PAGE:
Challenge "Pigpen with a twist — Part 2"  

  By: admin on Sept. 2, 2011, 1:12 p.m.

Can you break the cipher without knowing the substitution? But in return you know that a periodic rotation key has been used.

 Last edited by: admin on Oct. 31, 2021, 2:54 a.m., edited 1 time in total.

Re: Challenge "Pigpen with a "twist" - Part 2"  

  By: Veselovský on Sept. 5, 2011, 1:48 p.m.

Since this is only Level II challenge I have question if author would be able to solve his own ciphertext if he have the same information as provided in the description of challenge in reasonable time. (i.e. if he didn't know the rotation key and the different substitution of letters for Pigpen symbols.)

Re: Challenge "Pigpen with a "twist" - Part 2"  

  By: fretty on Sept. 5, 2011, 7:05 p.m.

It is not my job to be able to solve the cipher, that is your job as cryptanalyst…then if the cipher is too hard it will be moved up a level. However, I do know how I would go about breaking it. Maybe you would like to PM me and ask so that I don't give away details on here :p.

I assure you that this one is solvable and that the person that checked the challenge before being put on the site managed to do it from just the ciphertext (it was the third where things got hard, but I said that in the forum).

I should remind you that cryptanalysis is not an exact science, just because some ciphers have attacks that always work fine (mostly ciphers that rely heavily on maths), it doesn't mean that every cipher has a perfect attack, there is usually a big amount of luck and skill involved. Because you are new to cryptography you might have bypassed the classical cryptography and in moving to the more modern cryptographical methods you have missed out on the "intuitions" and "sixth senses".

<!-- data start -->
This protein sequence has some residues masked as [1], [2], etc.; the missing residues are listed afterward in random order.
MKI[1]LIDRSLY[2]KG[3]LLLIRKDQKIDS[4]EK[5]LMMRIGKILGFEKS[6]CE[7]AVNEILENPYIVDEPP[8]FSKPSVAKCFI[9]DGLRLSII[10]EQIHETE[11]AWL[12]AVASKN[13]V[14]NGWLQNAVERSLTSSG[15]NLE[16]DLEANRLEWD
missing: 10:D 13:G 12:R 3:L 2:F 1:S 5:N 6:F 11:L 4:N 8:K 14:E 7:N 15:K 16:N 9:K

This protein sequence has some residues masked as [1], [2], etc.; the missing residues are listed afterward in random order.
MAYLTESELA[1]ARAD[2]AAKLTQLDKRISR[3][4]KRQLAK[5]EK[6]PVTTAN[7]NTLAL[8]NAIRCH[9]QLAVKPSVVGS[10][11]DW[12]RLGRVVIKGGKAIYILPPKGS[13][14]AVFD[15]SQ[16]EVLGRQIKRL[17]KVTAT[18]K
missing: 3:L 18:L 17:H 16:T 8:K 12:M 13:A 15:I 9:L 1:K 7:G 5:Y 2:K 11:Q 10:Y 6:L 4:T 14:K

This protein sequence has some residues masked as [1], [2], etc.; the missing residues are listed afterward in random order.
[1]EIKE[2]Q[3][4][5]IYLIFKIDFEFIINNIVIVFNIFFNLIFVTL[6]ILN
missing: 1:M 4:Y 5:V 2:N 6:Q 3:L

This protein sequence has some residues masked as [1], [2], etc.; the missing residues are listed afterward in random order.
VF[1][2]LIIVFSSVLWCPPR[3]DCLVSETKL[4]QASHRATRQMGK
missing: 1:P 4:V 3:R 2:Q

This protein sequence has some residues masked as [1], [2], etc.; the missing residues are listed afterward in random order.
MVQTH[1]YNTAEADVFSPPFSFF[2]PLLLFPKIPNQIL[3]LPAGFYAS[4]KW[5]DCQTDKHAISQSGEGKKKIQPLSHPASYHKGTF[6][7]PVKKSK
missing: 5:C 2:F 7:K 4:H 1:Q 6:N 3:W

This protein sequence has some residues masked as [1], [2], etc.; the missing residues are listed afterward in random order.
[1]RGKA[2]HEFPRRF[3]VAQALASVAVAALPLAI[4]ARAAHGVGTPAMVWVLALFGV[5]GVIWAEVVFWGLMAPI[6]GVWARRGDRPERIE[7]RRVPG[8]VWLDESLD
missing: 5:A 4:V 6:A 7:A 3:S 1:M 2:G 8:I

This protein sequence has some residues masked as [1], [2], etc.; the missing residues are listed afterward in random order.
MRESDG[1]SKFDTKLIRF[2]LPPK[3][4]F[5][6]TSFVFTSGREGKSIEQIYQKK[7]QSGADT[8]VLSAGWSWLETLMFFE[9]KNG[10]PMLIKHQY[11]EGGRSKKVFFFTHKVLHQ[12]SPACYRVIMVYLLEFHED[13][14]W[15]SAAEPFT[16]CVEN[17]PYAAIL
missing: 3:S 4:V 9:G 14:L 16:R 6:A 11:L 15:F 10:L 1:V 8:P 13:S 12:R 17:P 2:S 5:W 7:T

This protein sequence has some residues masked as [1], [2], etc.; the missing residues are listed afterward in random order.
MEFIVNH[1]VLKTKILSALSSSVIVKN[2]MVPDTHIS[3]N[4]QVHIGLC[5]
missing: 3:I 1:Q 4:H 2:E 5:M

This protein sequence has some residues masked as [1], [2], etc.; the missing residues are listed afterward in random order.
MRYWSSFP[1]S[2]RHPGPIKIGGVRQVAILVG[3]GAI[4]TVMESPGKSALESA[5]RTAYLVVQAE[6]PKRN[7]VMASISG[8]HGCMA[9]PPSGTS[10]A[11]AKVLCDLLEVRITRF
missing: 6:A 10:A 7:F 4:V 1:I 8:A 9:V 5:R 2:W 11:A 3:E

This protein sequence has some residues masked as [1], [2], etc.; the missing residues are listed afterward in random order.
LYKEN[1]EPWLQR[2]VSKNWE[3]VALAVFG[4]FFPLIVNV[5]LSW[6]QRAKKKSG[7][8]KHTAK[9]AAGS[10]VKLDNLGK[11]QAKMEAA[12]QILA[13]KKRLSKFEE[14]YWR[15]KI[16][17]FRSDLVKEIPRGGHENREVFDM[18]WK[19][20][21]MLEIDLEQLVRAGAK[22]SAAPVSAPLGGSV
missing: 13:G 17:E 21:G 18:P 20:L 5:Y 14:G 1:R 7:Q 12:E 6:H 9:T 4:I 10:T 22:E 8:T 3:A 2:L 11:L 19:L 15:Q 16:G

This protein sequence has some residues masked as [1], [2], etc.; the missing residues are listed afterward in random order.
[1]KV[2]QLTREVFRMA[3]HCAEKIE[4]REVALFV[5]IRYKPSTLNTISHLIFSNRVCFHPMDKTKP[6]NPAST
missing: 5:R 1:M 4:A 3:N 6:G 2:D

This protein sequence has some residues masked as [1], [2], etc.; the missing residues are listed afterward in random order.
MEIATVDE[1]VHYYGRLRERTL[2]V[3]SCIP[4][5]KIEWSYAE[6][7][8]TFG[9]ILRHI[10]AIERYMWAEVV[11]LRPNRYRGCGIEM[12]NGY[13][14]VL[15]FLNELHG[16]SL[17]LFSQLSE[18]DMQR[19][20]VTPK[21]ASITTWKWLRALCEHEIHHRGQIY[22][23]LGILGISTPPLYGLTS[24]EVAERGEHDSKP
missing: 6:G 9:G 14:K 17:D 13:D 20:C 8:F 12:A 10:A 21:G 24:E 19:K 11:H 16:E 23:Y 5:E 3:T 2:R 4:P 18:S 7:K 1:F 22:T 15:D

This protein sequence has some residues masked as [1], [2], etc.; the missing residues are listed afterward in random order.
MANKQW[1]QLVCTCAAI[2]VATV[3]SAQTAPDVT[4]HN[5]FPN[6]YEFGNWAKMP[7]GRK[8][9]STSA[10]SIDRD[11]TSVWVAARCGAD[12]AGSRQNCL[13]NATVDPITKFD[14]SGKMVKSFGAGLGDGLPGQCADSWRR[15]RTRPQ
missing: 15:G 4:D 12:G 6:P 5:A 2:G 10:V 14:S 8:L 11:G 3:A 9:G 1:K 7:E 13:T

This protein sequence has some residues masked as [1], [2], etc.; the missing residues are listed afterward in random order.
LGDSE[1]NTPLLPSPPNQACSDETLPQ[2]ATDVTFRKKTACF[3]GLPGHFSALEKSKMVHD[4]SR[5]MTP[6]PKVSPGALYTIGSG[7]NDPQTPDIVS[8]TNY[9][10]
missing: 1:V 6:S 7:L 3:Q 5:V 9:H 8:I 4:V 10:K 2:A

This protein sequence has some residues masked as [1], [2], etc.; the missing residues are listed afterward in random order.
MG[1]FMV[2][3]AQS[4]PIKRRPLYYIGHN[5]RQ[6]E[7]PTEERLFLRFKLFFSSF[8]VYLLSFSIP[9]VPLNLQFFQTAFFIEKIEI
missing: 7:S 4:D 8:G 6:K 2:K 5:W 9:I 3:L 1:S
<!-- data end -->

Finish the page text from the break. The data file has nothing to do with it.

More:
Re: Challenge "Pigpen with a "twist" - Part 2"  

  By: fretty on Sept. 7, 2011, 12:02 a.m.

I should maybe say that this challenge is intended to be hard and it is possible that computers will be needed along with some ingenuity and luck (but it may be possible to do without computers). This is why it is a level 2 challenge and not a level 1 challenge.

However, if it goes unsolved for quite a while then I will consider giving out hints.

I am happy to confirm everyones rotation key length is correct…but I will offer this option only once to each user (to stop people guessing, although if you all team together then… [HTML_REMOVED]).

 Last edited by: fretty on Sept. 9, 2011, 10:01 a.m., edited 1 time in total.

Re: Challenge "Pigpen with a "twist" - Part 2"  

  By: Nikita on Nov. 18, 2012, 4:38 p.m.

Are the grids the same like in part 1 and only the letters are in another way sorted or is the form of the grids an other too? (i.e. like the Rosicrucians cipher)


Pigpen substitution  

  By: hamster147 on Jan. 26, 2015, 8:19 p.m.

What does "a different substitution of the Pigpen symbols" mean? I thought it was a monoalphabetic switch of the letters, which were then rotated and converted back to letters, but this does not seem to work with Part 3 where some of the symbols that do not change when rotated are used to represent 2 different letters.


Re: Pigpen substitution  

  By: Theofanidis on Jan. 27, 2015, 9:37 a.m.

Dear hamster147

I have send a PM message to explain with an example where you are wrong, according to your posting

The substitution works as with the "standard" Pigpen, but the placement of the letters are in different positions

I checked with my pair of ciphertext / plaintext letters : there is not one situation where a stable letter turns into 2 different plaintext letters, or with any other non-stable letter . . .

Please send me a PM with your findings in order to understand the exact situation you describe

Best Regards
George Theofanidis

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